Tuesday, March 31, 2015

Quote of the Day

"Economics is all about how people make choices. Sociology is all about why they don't have any choices to make" (James Duesenberry commenting a paper by Gary Becker) ht Leo Monasterio

Monday, March 30, 2015

Unhelpful Research Advice

I got this advice from my friend Mariana Rossi. I must say, it touched my heart.

image credit: The Upturned Microscope

Thursday, March 26, 2015

Sunday, March 15, 2015

The geotemporal demographics of Twitter

This is a nice figure comparing the population pyramid of London residents and Twitter users in London. The figure comes from a new publication by Paul Longley and colleagues (UCL). Interesting how one chart can tell so much about one of the traps that come with Big Data, such as gender and age bias. Check Tim Harford's talk on the Big Data Trap.
Read more info about the paper below.

[image credit: Longley et al, 2015]

Longley P A, Adnan M, Lansley G, 2015, "The geotemporal demographics of Twitter usage" Environment and Planning A 47(2) 465 – 484.

Presentation, ungated version of the paper

This paper presents a preliminary empirical evaluation of the strategic importance of infusing Twitter social media data into classifications of small areas, as a way of moving beyond the nighttime residential geographies of conventional geodemographic classifications. We attempt an empirically based critique of the merits and drawbacks of the use of social media data, in which the value of high spatial and temporal granularity of revealed activity patterns is contrasted with the paucity of individual attribute information. We apply new and novel methods to enrich the profiles of Twitter users in order to generalize about activity patterns in London, our case-study city. More insidious problems in the use of social media data arise from the as-yet-unknown sources and operation of bias in their user bases. Our contribution is to begin to identify and assess the biases inherent in social media usage in social research, and use these to evaluate their deployment in research applications.

Tuesday, March 10, 2015

Message of the Day

Apparently, you've been lied to all along.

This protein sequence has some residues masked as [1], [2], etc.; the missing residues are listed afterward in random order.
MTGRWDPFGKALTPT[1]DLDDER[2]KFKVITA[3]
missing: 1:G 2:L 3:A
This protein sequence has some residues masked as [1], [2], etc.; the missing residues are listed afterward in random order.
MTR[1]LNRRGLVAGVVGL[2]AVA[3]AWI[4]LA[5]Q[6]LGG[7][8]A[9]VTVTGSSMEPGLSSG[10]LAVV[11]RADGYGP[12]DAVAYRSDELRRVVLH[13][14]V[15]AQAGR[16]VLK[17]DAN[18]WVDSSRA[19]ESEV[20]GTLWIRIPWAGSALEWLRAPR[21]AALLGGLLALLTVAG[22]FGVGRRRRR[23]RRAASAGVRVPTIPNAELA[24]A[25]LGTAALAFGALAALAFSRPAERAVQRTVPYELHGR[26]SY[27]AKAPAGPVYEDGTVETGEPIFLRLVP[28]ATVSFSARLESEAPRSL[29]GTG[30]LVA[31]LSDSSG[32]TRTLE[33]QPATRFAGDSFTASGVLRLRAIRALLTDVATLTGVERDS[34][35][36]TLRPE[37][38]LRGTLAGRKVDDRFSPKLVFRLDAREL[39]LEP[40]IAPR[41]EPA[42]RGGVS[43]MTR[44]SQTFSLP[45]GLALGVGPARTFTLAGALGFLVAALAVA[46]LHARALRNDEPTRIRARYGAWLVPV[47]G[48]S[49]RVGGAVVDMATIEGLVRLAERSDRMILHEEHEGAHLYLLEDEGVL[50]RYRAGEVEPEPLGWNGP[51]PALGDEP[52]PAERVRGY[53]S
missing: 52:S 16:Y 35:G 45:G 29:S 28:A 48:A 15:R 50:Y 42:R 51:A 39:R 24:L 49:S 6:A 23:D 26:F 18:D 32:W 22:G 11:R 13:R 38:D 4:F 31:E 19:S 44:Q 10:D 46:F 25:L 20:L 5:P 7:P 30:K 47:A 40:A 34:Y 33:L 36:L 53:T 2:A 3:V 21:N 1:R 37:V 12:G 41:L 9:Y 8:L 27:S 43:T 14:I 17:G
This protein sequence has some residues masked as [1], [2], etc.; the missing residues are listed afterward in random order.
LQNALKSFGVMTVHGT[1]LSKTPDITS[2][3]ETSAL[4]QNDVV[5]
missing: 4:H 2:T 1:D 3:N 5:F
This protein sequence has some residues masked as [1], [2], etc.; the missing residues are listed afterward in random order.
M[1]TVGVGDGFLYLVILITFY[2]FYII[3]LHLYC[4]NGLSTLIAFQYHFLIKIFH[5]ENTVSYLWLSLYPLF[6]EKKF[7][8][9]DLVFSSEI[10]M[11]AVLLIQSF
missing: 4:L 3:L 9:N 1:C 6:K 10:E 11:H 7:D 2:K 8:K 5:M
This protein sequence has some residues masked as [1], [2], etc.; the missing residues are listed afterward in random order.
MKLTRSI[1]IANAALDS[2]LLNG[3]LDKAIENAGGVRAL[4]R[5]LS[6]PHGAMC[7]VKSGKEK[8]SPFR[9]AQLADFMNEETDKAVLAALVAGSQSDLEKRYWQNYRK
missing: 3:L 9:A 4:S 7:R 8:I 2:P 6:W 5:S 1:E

[I got this from Ray William Johnson on Facebook]

Sunday, March 8, 2015

The Queen Of Code [replay]

Celebrate women in science!

I have never heard about Grace Hopper until recently. After watching this short documentary from FiveThirtyEight, I can't believe it took me so long to know her story.

Grace Hopper was a computing pioneer in a male-dominated field. She has also invented the world's first compiler. In my lay terms Compilers are what enables computers to understand humans when we code in programming languages (e.g. Python, R, Java, etc). This is something we may take for granted today, but she is the person who conceived this idea, which made possible the rapid spread of personal computers.

This documentary is an important piece of the history of computing and a truly inspirational story, specially for women interested in coding and computer science. #InternationalWomensDay

Related Link: Gender differences in each programming language 

ps. Grace has also been credited to have coined the term "computer bug" after finding a moth stuck inside Harvard's Mark II computer in 1947, hence the term "debug" for solving problems in computer code.

Grace Hopper in 1952 (image credit: Boing Boing)

Wednesday, March 4, 2015

Mapping the Transit System of Rio with GTFS data

Here is my first experience mapping a transit system using GTFS data!

The map shows the bus public transport system of the city of Rio de Janeiro as of November 2014. The blue lines represent the bus routes, where color intensity and width vary according to service frequency per day. I have also included the city's street grid in the background (gray) to give a visual idea of the transport system coverage.

click on the image to enlarge it

The map was created in R (ggplot) using data from OpenStreetMap (OSM) and GTFS data provided by Fetranspor/Va de onibus (this is basically the same transit data people have access to in their mobile apps). This great map by James Cheshire was the main inspiration, although I couldn't get to such a nice result as James did.

I've created this map a couple of months ago but still need to organize the R code before sharing it here with you. I am also working on an interactive version of this map, but this may take a little longer  I've been facing some deadline issues lately  Stay tuned.

Related Links

Monday, March 2, 2015

Air pollution in Asian Cities

China is internationally famous for its bad air quality. So I was quite surprised to know that India has even higher levels of air pollution in many cities.

ps.  Angel Hsu has pointed out to this interactive map showing the air pollution levels in some Chinese cities in 2014. Data comes from the Ministry of Environmental Protection and you can download it here.

Sunday, March 1, 2015

Visualizing Time

Andy Kirk (who runs this great website) has organized an amazing collection of beautiful and insightful data visualizations of time. Check it out.